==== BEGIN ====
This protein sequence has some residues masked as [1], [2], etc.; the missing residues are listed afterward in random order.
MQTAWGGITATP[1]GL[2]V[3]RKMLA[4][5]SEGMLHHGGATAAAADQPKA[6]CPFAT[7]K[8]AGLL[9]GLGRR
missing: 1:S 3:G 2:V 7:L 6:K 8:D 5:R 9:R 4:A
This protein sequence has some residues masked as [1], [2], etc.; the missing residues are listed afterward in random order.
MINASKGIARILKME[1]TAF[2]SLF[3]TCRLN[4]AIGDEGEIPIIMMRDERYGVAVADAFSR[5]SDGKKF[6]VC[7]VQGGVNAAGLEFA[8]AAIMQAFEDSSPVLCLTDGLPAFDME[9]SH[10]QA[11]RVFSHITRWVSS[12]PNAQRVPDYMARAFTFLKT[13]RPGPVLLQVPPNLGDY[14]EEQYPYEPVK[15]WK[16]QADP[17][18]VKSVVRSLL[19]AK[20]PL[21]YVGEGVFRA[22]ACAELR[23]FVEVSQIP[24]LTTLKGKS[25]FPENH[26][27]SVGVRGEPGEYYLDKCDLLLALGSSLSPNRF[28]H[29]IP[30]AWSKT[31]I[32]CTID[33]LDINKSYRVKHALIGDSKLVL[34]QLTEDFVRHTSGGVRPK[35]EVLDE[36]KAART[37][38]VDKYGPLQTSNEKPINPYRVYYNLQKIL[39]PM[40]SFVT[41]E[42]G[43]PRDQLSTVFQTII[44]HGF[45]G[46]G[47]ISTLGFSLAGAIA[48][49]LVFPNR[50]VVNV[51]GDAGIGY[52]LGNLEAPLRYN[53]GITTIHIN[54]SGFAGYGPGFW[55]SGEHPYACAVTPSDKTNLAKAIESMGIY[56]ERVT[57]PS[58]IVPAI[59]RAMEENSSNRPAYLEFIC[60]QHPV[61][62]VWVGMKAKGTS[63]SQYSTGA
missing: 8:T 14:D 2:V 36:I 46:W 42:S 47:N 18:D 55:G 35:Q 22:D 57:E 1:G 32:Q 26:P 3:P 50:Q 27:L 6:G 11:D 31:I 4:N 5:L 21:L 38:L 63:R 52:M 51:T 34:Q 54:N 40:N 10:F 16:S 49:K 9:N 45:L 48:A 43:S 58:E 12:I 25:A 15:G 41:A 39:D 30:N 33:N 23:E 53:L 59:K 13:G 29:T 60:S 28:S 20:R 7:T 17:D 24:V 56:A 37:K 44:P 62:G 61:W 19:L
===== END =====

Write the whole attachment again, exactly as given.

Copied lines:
This protein sequence has some residues masked as [1], [2], etc.; the missing residues are listed afterward in random order.
MQTAWGGITATP[1]GL[2]V[3]RKMLA[4][5]SEGMLHHGGATAAAADQPKA[6]CPFAT[7]K[8]AGLL[9]GLGRR
missing: 1:S 3:G 2:V 7:L 6:K 8:D 5:R 9:R 4:A
This protein sequence has some residues masked as [1], [2], etc.; the missing residues are listed afterward in random order.
MINASKGIARILKME[1]TAF[2]SLF[3]TCRLN[4]AIGDEGEIPIIMMRDERYGVAVADAFSR[5]SDGKKF[6]VC[7]VQGGVNAAGLEFA[8]AAIMQAFEDSSPVLCLTDGLPAFDME[9]SH[10]QA[11]RVFSHITRWVSS[12]PNAQRVPDYMARAFTFLKT[13]RPGPVLLQVPPNLGDY[14]EEQYPYEPVK[15]WK[16]QADP[17][18]VKSVVRSLL[19]AK[20]PL[21]YVGEGVFRA[22]ACAELR[23]FVEVSQIP[24]LTTLKGKS[25]FPENH[26][27]SVGVRGEPGEYYLDKCDLLLALGSSLSPNRF[28]H[29]IP[30]AWSKT[31]I[32]CTID[33]LDINKSYRVKHALIGDSKLVL[34]QLTEDFVRHTSGGVRPK[35]EVLDE[36]KAART[37][38]VDKYGPLQTSNEKPINPYRVYYNLQKIL[39]PM[40]SFVT[41]E[42]G[43]PRDQLSTVFQTII[44]HGF[45]G[46]G[47]ISTLGFSLAGAIA[48][49]LVFPNR[50]VVNV[51]GDAGIGY[52]LGNLEAPLRYN[53]GITTIHIN[54]SGFAGYGPGFW[55]SGEHPYACAVTPSDKTNLAKAIESMGIY[56]ERVT[57]PS[58]IVPAI[59]RAMEENSSNRPAYLEFIC[60]QHPV[61][62]VWVGMKAKGTS[63]SQYSTGA
missing: 8:T 14:D 2:V 36:I 46:W 42:S 47:N 18:D 55:G 35:Q 22:D 57:E 1:G 32:Q 26:P 3:P 50:Q 27:L 6:G 11:D 31:I 4:N 5:L 21:L 38:L 63:R 52:M 51:T 34:Q 54:N 40:N 10:F 16:S 49:K 9:N 45:L 48:A 43:S 58:E 12:I 25:A 15:G 41:A 39:D 30:N 33:N 23:E 53:L 59:K 13:G 29:T 60:S 28:S 20:R 7:T 17:D 24:V 56:A 37:K 44:P 62:G 61:W 19:L